Pulsar Digisight N750 Digital Night Vision : First Look Review at the latest digital night vision riflescope from Pulsar.
The Pulsar Digisight N750 Digital Night Vision is the long anticipated updated version of the popular Digisight N550. Although the N550 will continue, the N750 Digisight offers increased perfomance, digital push button zoom, built in IR laser, and an OLED high resolution display to offer stunning performance and long range viewing up to 600metres (ideal conditions)
Introducing the new Pulsar Digisight N750 Digital Night Vision Riflescope
The Pulsar Digisight N550 Riflescope has become THE choice of weapon sight for vermin control and foxing at night. When it was launched the N550 was a revelation as it offered a night vision solution which could be used at night as well as during the day with performance comparable to Gen 2+ night vision, at a fraction of the price.
With the N750 Digisight from Pulsar, new technological advances have been included such as an OLED display, built in High Power IR Laser, push button Digital Zoom, and a new wireless remote control system.
First impressions are very good, and throughout the past few weeks we have put the N750 through its paces in daylight use, as well as at night, and in our dark room test tunnel.
Firstly lets take a look at some of the features, and whats new with the Pulsar Digisight N750 Digital Night Vision Riflescope.
Built In Laser Illuminator
Pulsar launched their L-808 Laser Illuminator in 2011, which provided a high performance laser illumination source for the Digisight N550, allowing night viewing out to 250metres in complete darkness. This device was an add-on laser IR with its own power source, and bolted to the accessory rail on the left hand side of the N550.
With the N750 Pulsar have included a built in adjustable power Laser IR illuminator, which is in place of the standard LED IR illuminator as found on the N550.
The N750 Digisight built in Laser Illuminator has a wavelength of 780nm with an equivalent power output of 150mw. This power output can be controlled via the On/Off switch on the top of the Digisight, and you simply scroll through, On >>>> Stage 1 >>>> Stage 2>>>> Stage 3.
Power output of the laser starts at 90mw on Stage 1, 110mw Stage 2, and then 150mw full power Stage 3. This is ideal for shorter range use where exposure of the subject can be improved with the laser on a lower power setting, also conserving battery power.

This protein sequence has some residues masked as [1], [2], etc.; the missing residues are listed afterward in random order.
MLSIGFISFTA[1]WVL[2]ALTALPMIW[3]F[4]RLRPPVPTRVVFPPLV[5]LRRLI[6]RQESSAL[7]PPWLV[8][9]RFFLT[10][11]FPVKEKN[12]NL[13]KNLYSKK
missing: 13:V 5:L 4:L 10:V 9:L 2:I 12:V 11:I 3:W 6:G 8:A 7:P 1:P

Run times out of interest are claimed at 4hrs without Laser IR, and 3.5hrs with Laser activated. Enough for a nights shooting, however with the addition of an EPS battery pack from Pulsar, run times can be extended to 9hrs on EPS3 and 20hrs on EPS5
An added bonus of the internal laser IR, is that the side accessory rail is now free to mount an EPS3 battery pack, to provide a real compact solution.
Wireless Remote Control
The Digisight N550 came with a wired remote control, which could be stock mounted and allowed you to turn the device On or Off, and activate the IR illuminator. Although this was a neat ideal the wiring was slightly annoying and often fouled the bolt when loading quickly.
With the N750 Digisight, the remote control is wireless, and is ideal for operating the Digisight from a tripod. With three push buttons you can easily control operation of the Digisight turning it On and Off, activating the IR illuminator, and an added bonus of applying the Digital Zoom.
A remote may sound pointless, but when you are looking down the barrel of a rifle, the slightest click of a switch as you fumble to turn on the IR, is enough to cause alarm and your quarry to hot foot it underground. With the remote control, we mounted it to the forend of the rifle, you could control operation completely silently.
Simply press and hold the power button to activate the N750, and you can cycle through the IR Laser power output by pressing the IR button to go through each power level.
We found the wireless remote was also ideal when using the N750 as an observation device outputting to a display monitor, ideal for on safari, as you can operate the scope without actually moving from your location.
Pulsar N750 Video Teaser
When you first look through the N750 it is evident that things have been much improved in the digital display area. Gone is the slightly grainy black and white image, when now you see a high resolution, slightly cyan tinted, digital display of what you see. Whats an OLED display you may ask?
Well OLED technology is now found in devices such as smartphones, and represents the latest advances in digital technology to bring sharp displays to the end user consumer.
An OLED display works without a backlight, and can present dark colours much better, therefore night time viewing is enhanced with better definition and contrast, with the ability to view more "shades" than a traditional LCD display. This is quite evident on the N750, although we are not convinced it is substantially sharper than the N550, which is a remarkable piece of kit in the performance aspect.
The N750 display provides various information, seen in the example screen shot opposite.